Deck Cheatham: Saints and consequence

Deck Cheatham

"It's a long and rugged road

And we don't know where it's headed

But we know it's going to get us where we're going

And when we find what we're looking for

We'll drop these bags and search no more

'Cuz it's going to feel like heaven when we're home."

— The Wailin’ Jennys

To say I accept a particular reason for ethical and philosophical positions is to say I accept their logical consequences, and as much, that the consequences were my end all the time, that the ethic was easier to adopt because it satisfied my end. And what I mean by end are all those “here and now” cravings strung together satisfying my present desire.

Cynics (an early Greek philosophy) love nature. Stoics pursue virtue. The humanist centers upon self. The postmodern leans into experience. The Contemporary steps outside himself. Each an end that ends. Philosophy exists for the living, but life’s ultimate end is death, a consequence contemplated as the last fact of existence. All life dies.

Philosophy answers life and fails eternity. Does the question then become what ethic must one inherit to deal with certain consequence?

He who wishes to disillusion himself with thoughts life may be made perfect adopting a certain idea is like the man who sets out on a hike and along the way becomes enthralled by the flora he discovers. Enchanted, he loses sight of his destination and never arrives at the rocky outcropping offering the grand view.

Or, he is beset by prickly brambles finding himself incapable of finishing his hike and now builds into his mindset a victim’s excuse. Neither condition allows the man to recognize the journey ends whether he finishes or not.

Time runs out on us all. Knowing the end comes, the wise man sets about organizing his intent to this reality. He knows love satisfies not itself nor seeks its own end. The soldier honors duty. The servant tends to the served. The missionary heeds the call. Each lays down his life for the other.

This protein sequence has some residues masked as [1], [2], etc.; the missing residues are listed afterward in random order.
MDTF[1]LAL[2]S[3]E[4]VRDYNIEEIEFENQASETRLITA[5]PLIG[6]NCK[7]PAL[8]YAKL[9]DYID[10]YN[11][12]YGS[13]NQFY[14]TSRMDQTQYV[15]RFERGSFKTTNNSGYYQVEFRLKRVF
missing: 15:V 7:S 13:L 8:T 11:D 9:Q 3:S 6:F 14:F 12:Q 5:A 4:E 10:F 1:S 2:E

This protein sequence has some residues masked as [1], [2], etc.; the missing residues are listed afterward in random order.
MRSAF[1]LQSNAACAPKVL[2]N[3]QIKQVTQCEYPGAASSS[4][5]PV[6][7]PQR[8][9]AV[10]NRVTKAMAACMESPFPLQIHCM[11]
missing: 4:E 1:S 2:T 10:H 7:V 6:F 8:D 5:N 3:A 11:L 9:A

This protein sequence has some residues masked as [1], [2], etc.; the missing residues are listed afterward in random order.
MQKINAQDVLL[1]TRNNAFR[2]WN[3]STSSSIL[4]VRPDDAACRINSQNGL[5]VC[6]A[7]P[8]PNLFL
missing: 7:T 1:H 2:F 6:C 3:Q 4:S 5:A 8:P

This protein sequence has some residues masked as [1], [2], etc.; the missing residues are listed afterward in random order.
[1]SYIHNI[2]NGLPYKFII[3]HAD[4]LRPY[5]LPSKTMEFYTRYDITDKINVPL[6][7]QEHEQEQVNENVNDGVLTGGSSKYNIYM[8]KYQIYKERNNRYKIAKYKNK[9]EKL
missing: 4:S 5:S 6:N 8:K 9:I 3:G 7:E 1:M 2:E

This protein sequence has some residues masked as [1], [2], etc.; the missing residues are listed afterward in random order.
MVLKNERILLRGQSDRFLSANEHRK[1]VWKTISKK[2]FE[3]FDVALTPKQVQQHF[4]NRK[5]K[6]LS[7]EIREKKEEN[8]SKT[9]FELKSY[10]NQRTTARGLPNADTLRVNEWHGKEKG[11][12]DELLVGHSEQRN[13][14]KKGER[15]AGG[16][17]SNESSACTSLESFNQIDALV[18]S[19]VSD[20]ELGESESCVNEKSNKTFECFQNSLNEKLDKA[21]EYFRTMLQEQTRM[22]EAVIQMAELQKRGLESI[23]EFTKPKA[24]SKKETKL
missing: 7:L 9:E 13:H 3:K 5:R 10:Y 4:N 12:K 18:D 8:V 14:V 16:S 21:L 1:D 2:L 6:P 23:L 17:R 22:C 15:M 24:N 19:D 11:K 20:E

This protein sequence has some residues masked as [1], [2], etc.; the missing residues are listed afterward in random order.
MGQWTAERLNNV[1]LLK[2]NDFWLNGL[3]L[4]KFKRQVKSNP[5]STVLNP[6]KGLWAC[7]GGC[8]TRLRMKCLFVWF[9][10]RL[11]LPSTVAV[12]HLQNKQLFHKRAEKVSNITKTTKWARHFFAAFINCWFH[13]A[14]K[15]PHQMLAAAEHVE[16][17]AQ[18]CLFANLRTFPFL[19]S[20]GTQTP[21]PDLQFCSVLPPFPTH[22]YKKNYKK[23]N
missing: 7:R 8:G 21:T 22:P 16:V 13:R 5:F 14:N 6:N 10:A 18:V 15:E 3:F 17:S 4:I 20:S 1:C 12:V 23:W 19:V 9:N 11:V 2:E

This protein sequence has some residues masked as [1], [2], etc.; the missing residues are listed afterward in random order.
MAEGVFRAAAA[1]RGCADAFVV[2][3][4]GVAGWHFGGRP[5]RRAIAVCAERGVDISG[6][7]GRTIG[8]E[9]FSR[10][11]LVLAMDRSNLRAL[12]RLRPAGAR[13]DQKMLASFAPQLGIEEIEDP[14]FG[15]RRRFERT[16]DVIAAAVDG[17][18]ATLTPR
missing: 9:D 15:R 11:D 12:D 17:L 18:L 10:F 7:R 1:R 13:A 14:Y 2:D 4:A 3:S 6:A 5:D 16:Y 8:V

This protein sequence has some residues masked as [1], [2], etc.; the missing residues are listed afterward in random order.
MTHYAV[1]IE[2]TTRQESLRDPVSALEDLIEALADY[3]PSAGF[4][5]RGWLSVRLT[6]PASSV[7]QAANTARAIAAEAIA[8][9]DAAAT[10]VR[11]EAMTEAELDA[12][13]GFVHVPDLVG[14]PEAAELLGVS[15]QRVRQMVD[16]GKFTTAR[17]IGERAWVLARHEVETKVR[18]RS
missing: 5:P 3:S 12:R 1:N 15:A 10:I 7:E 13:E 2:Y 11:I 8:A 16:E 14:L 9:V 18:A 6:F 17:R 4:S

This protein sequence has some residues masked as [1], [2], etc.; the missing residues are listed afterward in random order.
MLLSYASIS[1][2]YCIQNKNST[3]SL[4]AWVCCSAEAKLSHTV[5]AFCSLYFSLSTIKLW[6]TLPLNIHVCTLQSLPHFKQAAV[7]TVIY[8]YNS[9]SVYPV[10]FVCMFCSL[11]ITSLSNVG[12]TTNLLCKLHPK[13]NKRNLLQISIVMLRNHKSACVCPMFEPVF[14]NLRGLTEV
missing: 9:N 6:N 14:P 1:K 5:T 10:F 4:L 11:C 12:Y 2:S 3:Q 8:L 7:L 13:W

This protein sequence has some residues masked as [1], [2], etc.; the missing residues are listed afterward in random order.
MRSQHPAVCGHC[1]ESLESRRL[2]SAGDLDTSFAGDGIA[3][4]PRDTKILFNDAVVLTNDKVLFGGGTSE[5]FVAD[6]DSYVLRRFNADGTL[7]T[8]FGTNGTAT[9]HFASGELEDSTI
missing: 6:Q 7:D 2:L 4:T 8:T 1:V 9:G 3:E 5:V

The blind man wishes to perpetuate — present and future — the same beauty or bramble that distracted him on his hike. He desires, as our Lord so eloquently pointed out, to build bigger barns all the while forgetting his life will be required of him this night. Saints make peace with fear and above furrowed ground strive toward light.

So, to what shall I be obedient? To some reasoned denial or to a reality awakening within me the truth there are more important things to attend to while I am here. Love seeks my attention. Neither the idealist nor the victim has grasped it. Both want to delay the reality — to keep the illusion under their control. Both wish to possess certainty and cannot because faith does not allow it.

“As for the saints who are on the earth, ‘They are the excellent ones, in whom is all my delight,’” (Psalm 16, A Michtam of David, NKJV).

“Those who have ears to hear, let them hear,” (Matthew 11:15, NKJV).

Deck Cheatham has been a golf professional for more than 40 years. He lives with his family in Dalton. Write to him at

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